Maybe it is a bit nasty. But yes I sleep 75 nights or more at Marriott,I t is a consequence of my travel patterns. So excuse me if I see it as crocodile tears when people complain that their status is being devalued because they suddenly actually have to stay in hotels to retain their status.
    I don’t blame people for using any options that they are given. But I will nag them for complaining about not getting something for nothing any longer. Enjoy freebies while they are around, but don’t complain about them vanishing.

  23. I don’t have to think about my loyalty after the new program – I am long gone and already booking away from Marriott. I can easily make the $20,000 for top tier but am not a road warrior so don’t hit the nights . Hyatt and Hilton take spend seriously and top tier can be attained on base points which are determined by spend .

  24. I’m curious about your positive experience with your ambassador. I have one but she really doesn’t do anything for me. What are some examples?

  25. I have Hyatt Globalist through the credit card (that one day errant targeted promotion) and as a result, I almost never stay at Hyatt anymore! I don’t have to earn status, so I have to spread my nights between Hilton and Marriott/SPG to qualify there. I feel bad since Hyatt is actually my favorite chain. I am not liking the Embassy Suites I am trying out (its a new one which is like a Hampton…) but I am not even considering the Hyatt Place behind it! We do stay at Hyatt Houses due to the kitchen but would pick Homewood Suites over it where we can. Hyatt is trying to add benefits for those that earn vs. those that have it gifted.

  26. Lucky, Do we have any info yet on what happens to the SPG free night (Cat 1-5) that one has chosen as SPG Plat 50 benefit at end of 2017 and is valid till 31 Dec 18? Where would that slot in now with the proposed change of award categories ?

  27. A BIG status “differentiation” was possible only for programs that had, for all practical purposes, only one elite level due to the fact that all the perks and benefits went to top-tier elites, while lower tiers got close to nothing. While, for unclear reasons, programs thus structured appealed to self-anointed travel gurus, the verdict is now in and it is clear that such programs were based on a faulty model.

    Hyatt GP had a Diamond level that got all the perks, and a loftily named mid-tier “Platinum” level that got nothing. SPG, likewise, had top Platinum level(s) that got all the perks, and a largely useless mid-tier Gold level. The result was that both programs were structurally weak because they built a small but insanely loyal cadre of top elites at the expense of a structurally more stable and broader user base that HH and MR were able to build by having mid-tier Gold elite levels that enjoyed pretty decent benefits, as SPG Golds who got matched to the MR Gold elite status discovered.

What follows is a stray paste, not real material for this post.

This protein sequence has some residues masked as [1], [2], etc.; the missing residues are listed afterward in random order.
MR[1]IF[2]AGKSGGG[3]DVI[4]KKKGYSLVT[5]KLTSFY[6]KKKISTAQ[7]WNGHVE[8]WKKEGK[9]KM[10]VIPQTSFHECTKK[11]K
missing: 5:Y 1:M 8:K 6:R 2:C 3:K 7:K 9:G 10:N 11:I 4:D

That the HH/MR model is more viable has just been attested to by the fact SPG Golds who got a taste of the better MR Gold elite status are now disappointed to be losing it 😉

  28. Lucky, I’m sorry to harp on this, but before you make another statement about the huge number of elites Marriott has, it’d be value-adding to get actual numbers. I have no doubt that there are a large number of elites, because Marriott has a large footprint. However, the ability to give meaningful benefits to elite members of the program is a function of what percent of their reservations are actually made by elite members, not how many there are.

    At the end of the day, loyalty programs are about generating incremental value. At the margin, does the program incentivize people to spend money at Marriott hotels. Silver elite is a joke. Gold elite just doesn’t seem that valuable — 2pm check out is pretty useless for both business and leisure travelers, and I’ve rarely been impressed by room upgrades (usually it means a better view, and I’m never in the hotel room long enough for that to mean much). Breakfast makes platinum valuable, so that’s something to go for. 4pm check out is somewhat more useful. Beyond that, you’ve gotten on the hamster wheel so incremental benefits don’t have to be good; you only get free breakfast, lounge access, and late check out if you stay at Marriott.

    At the top end, there’s no point in spending money on people whose employers have contracts with Marriott. What surprises me is how little effort there seems to be at generating excitement at the low end. For someone who stays <50 nights, there's nothing. Marriott is saying unless you're going to commit to spending at least 50 nights, shop on price.

  29. I agree. Gold members have been hit. True, they don’t stay every week but they do stay quite a bit.

  30. I think the big differentiation is going to be in practice. In the old system, yes, you used to still have certain perks that kicked in at higher nights counts, but the levels did not really change. Methinks if you think you are going to get the same level of recognition as a Plat when Plat Prem/Amb is so clearly defined you are going to be sorry.

    For example, any word on how hotels are suppose to manage the upgrades? I know Plat and above are suppose to get suites but I can see it now already — the blog posts about how you checked in, got a standard room, checked what was still selling, suite was available, go back to desk, they are saving it for a Plat Prem/Amb, etc.